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‘Global stilling’ blamed as wind speeds drop across Europe and threaten to drive up energy prices


Industry experts are warning that climate change may have caused wind speeds in Europe to plummet this year in news that threatens to drive energy prices even higher. 

Long labelled as a saviour of the energy industry, wind farms have cropped up across the continent in recent years and have been billed a low-cost, renewable and dependable source of power. 

Increased dependence on green forms of energy has also been touted as a solution to Britain’s national gas crisis, amid soaring global prices and energy bills set to reach record-breaking levels. 

But weather modelling groups and academics appear to have quashed those hopes, as ever-increasing global temperatures are threatening to derail any prospective green energy revolution.  

Experts are blaming a growing phenomenon known as ‘global stilling’ – whereby measurable wind speeds across the world’s continental surfaces have decreased by as much as 15 per cent since 1980.

Any significant fall in wind speed would be felt by Europe’s growing army of wind farms, as stronger gusts equate to more electricity being generated, up to a certain point.

Industry experts are warning that climate change may have caused wind speeds in Europe to plummet this year in news that threatens to drive energy prices even higher. Above: A wind turbine near Swindon

Industry experts are warning that climate change may have caused wind speeds in Europe to plummet this year in news that threatens to drive energy prices even higher. Above: A wind turbine near Swindon

Experts are blaming a growing phenomenon known as 'global stilling' - whereby measurable wind speeds across the world's continental surfaces have decreased by as much as 15 per cent since 1980

Experts are blaming a growing phenomenon known as ‘global stilling’ – whereby measurable wind speeds across the world’s continental surfaces have decreased by as much as 15 per cent since 1980

Britain endured its longest spell of low wind in over a decade when its  wind-powered output as a total percentage of installed capacity hit just 11 per cent between February and March 2021

Britain endured its longest spell of low wind in over a decade when its  wind-powered output as a total percentage of installed capacity hit just 11 per cent between February and March 2021

Atmosphere expert Professor Paul Williams, of the University of Reading, told the FT that winds have ‘generally weakened over land over the past few decades’.

He said one explanation for plummeting wind speeds could be ‘human-related climate change’, that would see poles warming ‘faster than tropics in lower atmosphere’ areas.

Prof Williams said: ‘This would have the effect of weakening the mid-latitude north-south temperature difference and consequently reducing the thermal wind at low altitudes.’

The United Nation’s panel on Climate Change reciprocated Prof Williams’ predictions, warning that wind speeds over much of Europe are set to drop by up to 10 per cent by 2100.   

With winds in the North Sea not blowing as they should, energy companies were left scrambling to source reserve gas to heat homes and businesses this winter.

That rush caused energy costs to sky rocket, with British firms already warning they are having to slow production ahead of the winter months.

As the crisis escalated, industry analysts suggested the current energy cap of £1,277 would rise by as much as £800, while energy firms slammed the cap as ‘not fit for purpose’.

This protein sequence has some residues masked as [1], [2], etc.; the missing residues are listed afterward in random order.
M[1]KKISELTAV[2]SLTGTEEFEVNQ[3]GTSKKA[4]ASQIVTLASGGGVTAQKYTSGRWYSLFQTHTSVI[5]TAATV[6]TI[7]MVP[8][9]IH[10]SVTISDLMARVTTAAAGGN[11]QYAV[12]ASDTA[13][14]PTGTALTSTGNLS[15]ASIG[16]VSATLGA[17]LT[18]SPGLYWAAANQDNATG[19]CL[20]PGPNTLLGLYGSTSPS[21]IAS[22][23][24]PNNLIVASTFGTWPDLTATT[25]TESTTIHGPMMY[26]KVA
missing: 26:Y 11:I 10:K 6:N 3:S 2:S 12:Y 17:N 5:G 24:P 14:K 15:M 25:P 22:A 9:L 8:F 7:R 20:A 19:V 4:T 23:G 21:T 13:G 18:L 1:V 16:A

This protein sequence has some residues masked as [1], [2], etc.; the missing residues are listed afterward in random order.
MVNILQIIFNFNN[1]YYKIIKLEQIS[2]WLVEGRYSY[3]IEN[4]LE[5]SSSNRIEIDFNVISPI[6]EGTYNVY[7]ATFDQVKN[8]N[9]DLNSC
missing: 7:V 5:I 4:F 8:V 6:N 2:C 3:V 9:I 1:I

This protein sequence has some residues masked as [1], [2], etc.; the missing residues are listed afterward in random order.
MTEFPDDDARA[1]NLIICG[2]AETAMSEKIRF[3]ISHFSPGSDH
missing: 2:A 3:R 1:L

Compounding the issue, weather modelling group Vortex warned northern Europe has already endured speed decreases of up to 15 per cent in 2021. 

As a result, Britain’s wind-powered output as a total percentage of installed capacity hit just 11 per cent between February and March 2021. 

That amounted to the country’s longest spell of low wind in over a decade, reports the FT. 

And as recently as September 6, wind power provided less than 3 per cent of the UK’s total electricity generation – compared with annual averages of 18 per cent. 

In response, two coal-powered plants in West Burton were turned on to help alleviate pressure. Both plants will be fully closed by EDF energy in September 2022. 

This damning data threatens an already fragile global energy market, and casts further doubt on the UK’s ambitious 2035 carbon-neutral pledge.

Rocketing energy prices could 'strangle' production of British steel, a leading industry figure warned as factory bosses said they will have to close within weeks as a result of the ongoing crisis

Rocketing energy prices could ‘strangle’ production of British steel, a leading industry figure warned as factory bosses said they will have to close within weeks as a result of the ongoing crisis

The Government announced at the end of September that new payments are set to be added to gas in a desperate bid to entice people to replace their central heating boilers and cookers with renewable alternatives

The Government announced at the end of September that new payments are set to be added to gas in a desperate bid to entice people to replace their central heating boilers and cookers with renewable alternatives

Britain’s reliance on gas remains clear, with approximately 40 per cent of the country’s total electricity generated using such methods.

The Government announced at the end of September that new payments are set to be added to gas in a desperate bid to entice people to replace their central heating boilers and cookers with renewable alternatives.

Concerns still linger over the prices of such technology, with a new gas-fired boiler costing about £1,500 with installation, compared to up to £11,000 for an air source heat pump.



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Written by bourbiza

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